Joshua Bonney, 2, shows his father Mark Bonney a burrito as they eat with their family during the 13th annual Food Fest Thursday at North Plains Mall.
By Helena Rodriguez
Jalapeno peanut brittle. Shrimp cocktail. Ribs. Strawberry shortcake. Fried wontons. Burritos. Strawberry smoothies. Pizza.
A smorgasbord — from appetizers to entrees to dessert, not necessarily in that order — made for an unbalanced but satisfying dinner for a thousand or so hungry folks at the 13th annual Food Fest on Thursday at North Plains Mall.
Held in conjunction with Pioneer Days, the event serves as a fund-raiser for the United Way.
Laura Prestage said she liked the idea of not having to do dishes. The Junior ROTC member, who was part of the clean-up crew, was one of the first people in line when the two-hour all-you-can-eat event began.
Jessica Aranda of Portales said, “I like the variety of food here, plus it goes to a good cause. The cost is not too bad, either.”
Tickets sold for $7 in advance or $9 for adults at the door for the all-you-can-eat rights at 21 booths.
The upscale Roosevelt Restaurant gave participants a sample of their popular shrimp cocktails and Ceviche, a marinated shrimp dish soon to be featured on their menu. Patrons were able to sample the items at a fraction of the cost they would pay at the restaurant.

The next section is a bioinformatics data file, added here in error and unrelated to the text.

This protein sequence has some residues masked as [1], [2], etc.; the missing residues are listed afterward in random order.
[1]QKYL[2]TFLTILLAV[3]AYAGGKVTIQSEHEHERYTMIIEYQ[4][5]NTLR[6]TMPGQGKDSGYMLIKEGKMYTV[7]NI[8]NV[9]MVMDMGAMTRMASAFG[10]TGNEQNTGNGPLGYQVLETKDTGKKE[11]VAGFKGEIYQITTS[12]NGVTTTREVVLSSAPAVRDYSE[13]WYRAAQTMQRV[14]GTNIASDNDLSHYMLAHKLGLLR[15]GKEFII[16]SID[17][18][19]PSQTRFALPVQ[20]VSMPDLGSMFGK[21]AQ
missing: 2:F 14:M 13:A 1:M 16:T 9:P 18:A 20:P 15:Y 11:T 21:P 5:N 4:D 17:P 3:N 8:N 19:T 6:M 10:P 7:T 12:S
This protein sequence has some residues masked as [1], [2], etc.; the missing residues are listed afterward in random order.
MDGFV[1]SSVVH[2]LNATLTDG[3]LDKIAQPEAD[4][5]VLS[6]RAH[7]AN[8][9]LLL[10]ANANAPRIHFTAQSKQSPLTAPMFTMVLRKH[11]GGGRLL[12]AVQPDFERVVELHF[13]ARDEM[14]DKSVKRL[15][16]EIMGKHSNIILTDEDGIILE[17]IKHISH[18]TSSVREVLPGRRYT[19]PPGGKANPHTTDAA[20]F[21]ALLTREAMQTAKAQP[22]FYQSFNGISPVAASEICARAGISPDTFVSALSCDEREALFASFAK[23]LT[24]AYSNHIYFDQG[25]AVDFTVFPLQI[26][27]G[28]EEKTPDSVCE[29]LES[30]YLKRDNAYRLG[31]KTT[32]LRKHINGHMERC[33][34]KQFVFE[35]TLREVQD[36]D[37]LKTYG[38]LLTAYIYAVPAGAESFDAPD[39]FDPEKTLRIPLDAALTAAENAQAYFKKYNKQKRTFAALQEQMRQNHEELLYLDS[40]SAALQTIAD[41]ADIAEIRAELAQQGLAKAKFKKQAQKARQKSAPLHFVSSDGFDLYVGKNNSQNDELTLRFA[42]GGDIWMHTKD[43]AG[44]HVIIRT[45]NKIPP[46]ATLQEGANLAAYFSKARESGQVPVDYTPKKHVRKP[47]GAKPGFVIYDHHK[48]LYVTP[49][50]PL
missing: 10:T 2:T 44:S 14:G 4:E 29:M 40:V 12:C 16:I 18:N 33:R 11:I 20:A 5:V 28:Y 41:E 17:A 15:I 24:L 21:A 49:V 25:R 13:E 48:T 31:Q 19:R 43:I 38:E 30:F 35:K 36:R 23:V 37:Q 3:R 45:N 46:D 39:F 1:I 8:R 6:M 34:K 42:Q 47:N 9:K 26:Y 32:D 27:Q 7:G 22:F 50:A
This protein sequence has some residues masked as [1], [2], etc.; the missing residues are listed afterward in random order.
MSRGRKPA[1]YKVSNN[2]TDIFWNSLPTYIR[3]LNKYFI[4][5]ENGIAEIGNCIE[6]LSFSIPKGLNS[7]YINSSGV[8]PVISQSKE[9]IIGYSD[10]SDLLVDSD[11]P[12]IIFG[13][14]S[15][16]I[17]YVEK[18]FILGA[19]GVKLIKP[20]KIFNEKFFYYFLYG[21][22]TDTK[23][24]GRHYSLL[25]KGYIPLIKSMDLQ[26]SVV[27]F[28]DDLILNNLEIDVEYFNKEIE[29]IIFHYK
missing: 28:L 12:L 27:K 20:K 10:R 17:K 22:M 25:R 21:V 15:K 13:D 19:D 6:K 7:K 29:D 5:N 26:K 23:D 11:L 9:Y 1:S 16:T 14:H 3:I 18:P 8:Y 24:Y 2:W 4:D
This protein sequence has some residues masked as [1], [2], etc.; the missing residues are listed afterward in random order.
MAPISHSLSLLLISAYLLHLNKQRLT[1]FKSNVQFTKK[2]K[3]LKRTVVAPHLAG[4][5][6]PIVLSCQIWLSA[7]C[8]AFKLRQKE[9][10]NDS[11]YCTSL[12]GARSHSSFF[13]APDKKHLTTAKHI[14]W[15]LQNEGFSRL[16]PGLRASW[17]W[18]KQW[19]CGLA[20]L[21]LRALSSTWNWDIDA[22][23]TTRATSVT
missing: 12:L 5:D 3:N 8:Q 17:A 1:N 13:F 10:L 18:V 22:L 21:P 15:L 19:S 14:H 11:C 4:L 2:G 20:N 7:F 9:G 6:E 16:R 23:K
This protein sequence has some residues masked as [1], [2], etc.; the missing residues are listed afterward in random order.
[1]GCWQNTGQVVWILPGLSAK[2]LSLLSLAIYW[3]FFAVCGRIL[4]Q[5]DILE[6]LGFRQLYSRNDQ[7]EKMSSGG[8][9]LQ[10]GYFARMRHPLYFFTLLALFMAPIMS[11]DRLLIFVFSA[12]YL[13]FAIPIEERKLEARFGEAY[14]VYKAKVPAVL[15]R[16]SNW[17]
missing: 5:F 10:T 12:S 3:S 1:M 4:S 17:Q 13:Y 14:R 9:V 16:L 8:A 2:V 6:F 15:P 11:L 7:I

Leslie Candy Co.’s booth proved to be popular as they dished out two dozen samples of concoctions, including jalapeno peanut brittle.
“Some people are hesitant to try it,” said owner Greg Southard, “but it is not real hot. It has a lot of flavor. We sell a lot of it all around the Southwest.”
The recently opened Rib Crib restaurant proved popular as did The Soda Fountain, which opened a year ago but is still trying to get the word out. The eatery had workers donned in cow suits scooping out miniature ice cream cones.
Curry County United Way Director Erinn Burch said the group expected to feed close to 1,200 people on Thursday.
According to John Vestal, manager of Domino’s Pizza, the Food Fest was a win-win for the vendors as well.
“This not only helps the United Way, it also gives the restaurants a chance to give back to the community in return,” he said.